Diversity training for Martha’s Vineyard police is on deck for later this fall, as a joint project with Island police chiefs and the Martha’s Vineyard Diversity Coalition gets under way, aided by a $17,000 grant from Permanent Endowment of Martha’s Vineyard.

The project aims to identify and address unconscious bias, and improve interactions between law enforcement and the community, organizers said.

It comes at the end of a summer when the sweeping national Black Lives Matter movement has reverberated on the Vineyard, with peaceful protests and vigils in various venues around the Island that began in June and have continued into September.

The most recent demonstration took place on Saturday evening in front of the Edgartown courthouse, when people gathered for a peaceful vigil to protest racial injustice in the prison system.

Formed two years ago by six founding members with a mission to end racism on the Vineyard through cultural change and community inclusion, the Island diversity coalition has since grown to more than 140 members, including physicians, nurses, researchers, professors, tradesmen, clergy, town leaders, retirees, school administrators, students and police chiefs.

After the death of George Floyd at the hands of a Minneapolis police officer in May, all six Island police chiefs responded immediately with a statement, deploring the events that led to Mr. Floyd’s death and announcing the immediate pursuit of bias training for officers.

Edgartown police chief Bruce McNamee, who has been a leading spokesman for Island chiefs on the issue, praised the effort now under way between the diversity coalition and police departments.

He said police chiefs selected Hillard Heintze, a global company owned by Jensen Hughes that specializes in security risk management and assessment, to provide the training. Attorney Marcia Thompson and her team will lead the training, Chief McNamee said. Ms. Thompson previously served on a civil rights committee for the International Association of Chiefs of Police alongside Oak Bluffs police chief Erik Blake.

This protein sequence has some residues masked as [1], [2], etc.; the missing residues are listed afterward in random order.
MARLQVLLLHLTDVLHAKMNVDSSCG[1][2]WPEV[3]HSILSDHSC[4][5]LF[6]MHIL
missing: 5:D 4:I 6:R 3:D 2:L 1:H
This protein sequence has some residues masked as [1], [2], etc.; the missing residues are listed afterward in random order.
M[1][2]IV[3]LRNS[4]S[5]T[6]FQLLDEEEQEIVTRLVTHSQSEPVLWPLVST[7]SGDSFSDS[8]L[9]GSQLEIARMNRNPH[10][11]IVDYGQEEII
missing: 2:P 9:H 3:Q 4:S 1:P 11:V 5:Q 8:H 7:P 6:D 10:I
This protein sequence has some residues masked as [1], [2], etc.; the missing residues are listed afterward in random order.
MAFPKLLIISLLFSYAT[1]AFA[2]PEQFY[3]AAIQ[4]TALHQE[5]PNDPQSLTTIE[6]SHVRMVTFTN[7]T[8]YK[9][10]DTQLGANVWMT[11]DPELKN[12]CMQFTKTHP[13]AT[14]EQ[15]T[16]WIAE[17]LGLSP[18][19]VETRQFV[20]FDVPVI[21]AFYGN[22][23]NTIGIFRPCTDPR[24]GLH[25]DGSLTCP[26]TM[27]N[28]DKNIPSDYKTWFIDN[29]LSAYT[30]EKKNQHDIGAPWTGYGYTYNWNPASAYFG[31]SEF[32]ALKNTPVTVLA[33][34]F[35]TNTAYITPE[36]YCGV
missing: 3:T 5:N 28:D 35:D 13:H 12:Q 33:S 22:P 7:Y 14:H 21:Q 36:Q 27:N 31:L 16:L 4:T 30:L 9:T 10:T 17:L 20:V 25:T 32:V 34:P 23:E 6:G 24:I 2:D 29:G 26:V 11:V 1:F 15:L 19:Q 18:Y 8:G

After the Island chiefs selected Hillard Heintze for the training, Chief McNamee brought the plan before the diversity coalition to solicit its support. “They heard the instruction, saw the curriculum and they supported our effort,” he said.

In a press release, Walter Collier, a social scientist and founding member of the diversity coalition, praised the choice of Hillard Heintze, which he said is known for its research and followup, among other things.

One of the key concepts of the training will focus on eliminating implicit or unconscious bias in law enforcement, which affects judgments, decisions and behaviors among officers.

And the effort won’t end with the training, according to Sandy Pimentel, another founding member of the diversity coalition. She said Mr. Collier and Maria Cheevers, director of research and development for the Boston police department, are developing an evaluation tool that to measure the effectiveness of the training.

Although the tool is still being developed, Ms. Pimentel said it will likely involve community feedback, and will not “just be getting data from the police. The coalition has been very clear that this is something that we need to vet,” she said.

Chief McNamee echoed the sentiment. “This isn’t a one-and-done effort. This is going to be a collaboration for a long time,” he said.

The coalition was originally seeking about $25,000 to cover the overall cost of the training sessions and accommodations for the instructors. With the grant from the Permanent Endowment and additional private donations, Chief McNamee said the fundraising goal has been met, and the training will be available for some 70 Island police officers and participating community representatives.